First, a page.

Staying with violence, as noted in the October 15th snapshot, Iraq had already executed 119 people in 2012.  Time to add more to that total.  Mohammed Tawfeeq (CNN) reported last night that 10 more people were executed on Sunday ("nine Iraqis and one Egyptian").  Tawfeeq notes the Ministry of Justice's statement on the executions includes, "The Iraqi Justice Ministry carried out the executions by hanging 10 inmates after it was approved by the presidential council."  And, not noted in the report, that number's only going to climb.  A number of Saudi prisoners have been moved into Baghdad over the last weeks in anticipation of the prisoners being executed.  Hou Qiang (Xinhua) observes, "Increasing executions in Iraq sparked calls by the UN mission in the country, the European Union and human rights groups on Baghdad to abolish the capital punishment, criticizing the lack of transparency in the proceedings of the country's courts."

AFP reported yesterday that already this year Iraq has executed 91 people -- yes, we're still at the start of 2013 -- 88 men and 3 women.  The United Nations Secretary-General has personally called on Iraq to put in place a moratorium on executions but Nouri al-Maliki has rejected that.  Iraq's recent prison breaks have often been tied to executions.  Most press outlets (non-Iraqi) simply report that some death row prisoners escaped. But often, the escape follows the news that prisoners will be moved to Baghdad (to be executed).   On the prison issue,  Human Rights Watch's "Iraq: A Broken Justice System" was released yesterday and noted:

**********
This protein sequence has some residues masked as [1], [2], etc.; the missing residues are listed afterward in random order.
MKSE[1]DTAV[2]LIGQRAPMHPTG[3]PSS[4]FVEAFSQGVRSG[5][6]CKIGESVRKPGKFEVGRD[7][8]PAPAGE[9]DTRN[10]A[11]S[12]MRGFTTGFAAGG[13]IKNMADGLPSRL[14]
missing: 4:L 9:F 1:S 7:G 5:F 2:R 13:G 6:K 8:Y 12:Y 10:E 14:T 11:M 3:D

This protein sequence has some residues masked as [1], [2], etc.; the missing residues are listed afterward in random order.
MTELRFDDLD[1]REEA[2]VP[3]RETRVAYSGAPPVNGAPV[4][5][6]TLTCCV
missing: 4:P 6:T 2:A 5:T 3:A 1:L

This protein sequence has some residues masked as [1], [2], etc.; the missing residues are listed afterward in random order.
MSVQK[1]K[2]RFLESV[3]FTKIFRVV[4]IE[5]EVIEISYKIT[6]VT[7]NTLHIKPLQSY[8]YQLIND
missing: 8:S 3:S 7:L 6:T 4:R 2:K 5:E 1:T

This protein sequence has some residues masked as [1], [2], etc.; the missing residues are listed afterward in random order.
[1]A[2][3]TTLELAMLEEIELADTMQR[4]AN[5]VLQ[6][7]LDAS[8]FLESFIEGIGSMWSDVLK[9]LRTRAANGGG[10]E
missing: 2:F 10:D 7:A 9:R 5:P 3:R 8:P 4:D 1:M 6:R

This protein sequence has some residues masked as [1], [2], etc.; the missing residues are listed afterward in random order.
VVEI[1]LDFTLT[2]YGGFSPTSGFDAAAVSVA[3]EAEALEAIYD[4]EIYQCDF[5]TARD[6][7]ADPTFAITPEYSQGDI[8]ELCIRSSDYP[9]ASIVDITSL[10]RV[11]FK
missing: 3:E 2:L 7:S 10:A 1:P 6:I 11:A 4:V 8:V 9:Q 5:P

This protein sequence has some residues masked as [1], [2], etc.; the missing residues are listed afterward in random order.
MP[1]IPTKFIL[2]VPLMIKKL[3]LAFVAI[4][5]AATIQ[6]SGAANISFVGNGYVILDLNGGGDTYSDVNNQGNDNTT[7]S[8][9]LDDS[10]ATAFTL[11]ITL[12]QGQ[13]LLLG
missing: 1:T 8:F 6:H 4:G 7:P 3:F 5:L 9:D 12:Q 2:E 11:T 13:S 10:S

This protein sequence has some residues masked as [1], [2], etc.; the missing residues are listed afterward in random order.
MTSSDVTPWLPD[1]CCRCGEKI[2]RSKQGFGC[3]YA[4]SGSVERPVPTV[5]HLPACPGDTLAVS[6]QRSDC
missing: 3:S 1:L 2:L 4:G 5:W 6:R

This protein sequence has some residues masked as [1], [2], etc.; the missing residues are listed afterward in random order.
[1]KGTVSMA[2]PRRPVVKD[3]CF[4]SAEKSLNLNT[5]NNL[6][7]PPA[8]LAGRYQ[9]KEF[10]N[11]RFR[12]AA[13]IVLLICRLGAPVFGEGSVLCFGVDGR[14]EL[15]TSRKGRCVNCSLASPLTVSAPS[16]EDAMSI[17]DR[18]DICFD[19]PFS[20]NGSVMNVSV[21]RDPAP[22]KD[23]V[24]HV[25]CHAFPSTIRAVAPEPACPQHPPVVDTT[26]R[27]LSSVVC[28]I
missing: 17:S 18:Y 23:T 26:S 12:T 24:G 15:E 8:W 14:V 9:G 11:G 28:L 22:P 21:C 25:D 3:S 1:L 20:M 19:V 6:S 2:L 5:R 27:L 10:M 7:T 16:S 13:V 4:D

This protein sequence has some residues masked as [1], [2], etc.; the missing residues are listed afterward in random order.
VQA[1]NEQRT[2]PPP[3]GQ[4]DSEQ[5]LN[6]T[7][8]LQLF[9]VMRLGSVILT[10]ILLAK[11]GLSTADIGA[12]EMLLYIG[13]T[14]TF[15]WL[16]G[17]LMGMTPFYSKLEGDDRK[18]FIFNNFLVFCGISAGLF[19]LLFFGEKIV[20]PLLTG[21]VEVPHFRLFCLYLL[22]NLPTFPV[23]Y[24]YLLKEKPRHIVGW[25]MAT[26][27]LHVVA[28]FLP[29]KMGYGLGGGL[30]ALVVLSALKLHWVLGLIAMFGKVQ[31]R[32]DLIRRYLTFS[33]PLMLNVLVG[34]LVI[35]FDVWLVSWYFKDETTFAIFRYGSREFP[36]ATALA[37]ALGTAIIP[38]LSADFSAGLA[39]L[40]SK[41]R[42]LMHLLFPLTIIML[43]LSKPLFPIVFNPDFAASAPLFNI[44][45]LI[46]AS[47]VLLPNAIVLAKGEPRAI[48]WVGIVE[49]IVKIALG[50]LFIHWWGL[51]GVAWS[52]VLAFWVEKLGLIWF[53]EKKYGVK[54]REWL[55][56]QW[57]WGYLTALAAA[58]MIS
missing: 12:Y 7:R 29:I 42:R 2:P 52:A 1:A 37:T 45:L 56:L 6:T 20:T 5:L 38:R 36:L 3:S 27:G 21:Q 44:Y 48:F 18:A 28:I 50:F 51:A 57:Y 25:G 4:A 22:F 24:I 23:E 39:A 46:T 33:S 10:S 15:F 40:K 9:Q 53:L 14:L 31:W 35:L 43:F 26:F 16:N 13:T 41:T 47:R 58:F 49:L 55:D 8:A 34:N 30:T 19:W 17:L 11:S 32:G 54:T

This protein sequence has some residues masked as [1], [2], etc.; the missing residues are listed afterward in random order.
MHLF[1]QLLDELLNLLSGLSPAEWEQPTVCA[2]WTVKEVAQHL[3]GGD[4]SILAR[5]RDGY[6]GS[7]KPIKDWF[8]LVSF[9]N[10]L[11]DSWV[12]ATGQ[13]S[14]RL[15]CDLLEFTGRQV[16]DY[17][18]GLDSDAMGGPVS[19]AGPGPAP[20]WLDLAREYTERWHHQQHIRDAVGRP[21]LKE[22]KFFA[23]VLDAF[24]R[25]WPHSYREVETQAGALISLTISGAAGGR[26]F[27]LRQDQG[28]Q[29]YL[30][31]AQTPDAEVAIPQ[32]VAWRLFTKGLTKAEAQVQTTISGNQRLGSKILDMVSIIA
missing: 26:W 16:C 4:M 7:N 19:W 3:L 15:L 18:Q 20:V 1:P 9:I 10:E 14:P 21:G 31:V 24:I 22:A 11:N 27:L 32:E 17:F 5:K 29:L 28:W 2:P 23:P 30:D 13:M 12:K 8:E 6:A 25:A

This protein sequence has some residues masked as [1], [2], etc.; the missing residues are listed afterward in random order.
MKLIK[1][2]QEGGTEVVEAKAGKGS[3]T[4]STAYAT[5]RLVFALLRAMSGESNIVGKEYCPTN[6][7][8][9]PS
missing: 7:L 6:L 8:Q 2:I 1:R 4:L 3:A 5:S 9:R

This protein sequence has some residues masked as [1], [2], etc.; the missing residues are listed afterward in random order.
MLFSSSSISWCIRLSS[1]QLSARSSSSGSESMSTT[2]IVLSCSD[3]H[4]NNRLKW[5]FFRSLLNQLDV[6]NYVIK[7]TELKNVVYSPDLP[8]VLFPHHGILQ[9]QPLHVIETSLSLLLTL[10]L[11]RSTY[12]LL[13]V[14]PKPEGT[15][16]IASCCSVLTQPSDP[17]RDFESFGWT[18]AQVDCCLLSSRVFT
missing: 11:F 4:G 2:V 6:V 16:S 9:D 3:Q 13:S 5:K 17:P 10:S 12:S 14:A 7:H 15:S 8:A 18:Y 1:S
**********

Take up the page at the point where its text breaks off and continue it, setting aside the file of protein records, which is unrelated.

Most recently, in November, federal police invaded 11 homes in the town of al-Tajji, north of Baghdad, and detained 41 people, including 29 children, overnight in their homes. Sources close to the detainees, who requested anonymity, said police took 12 women and girls ages 11 to 60 to 6th Brigade headquarters and held them there for four days without charge. The sources said the police beat the women and tortured them with electric shocks and plastic bags placed over their heads until they began to suffocate.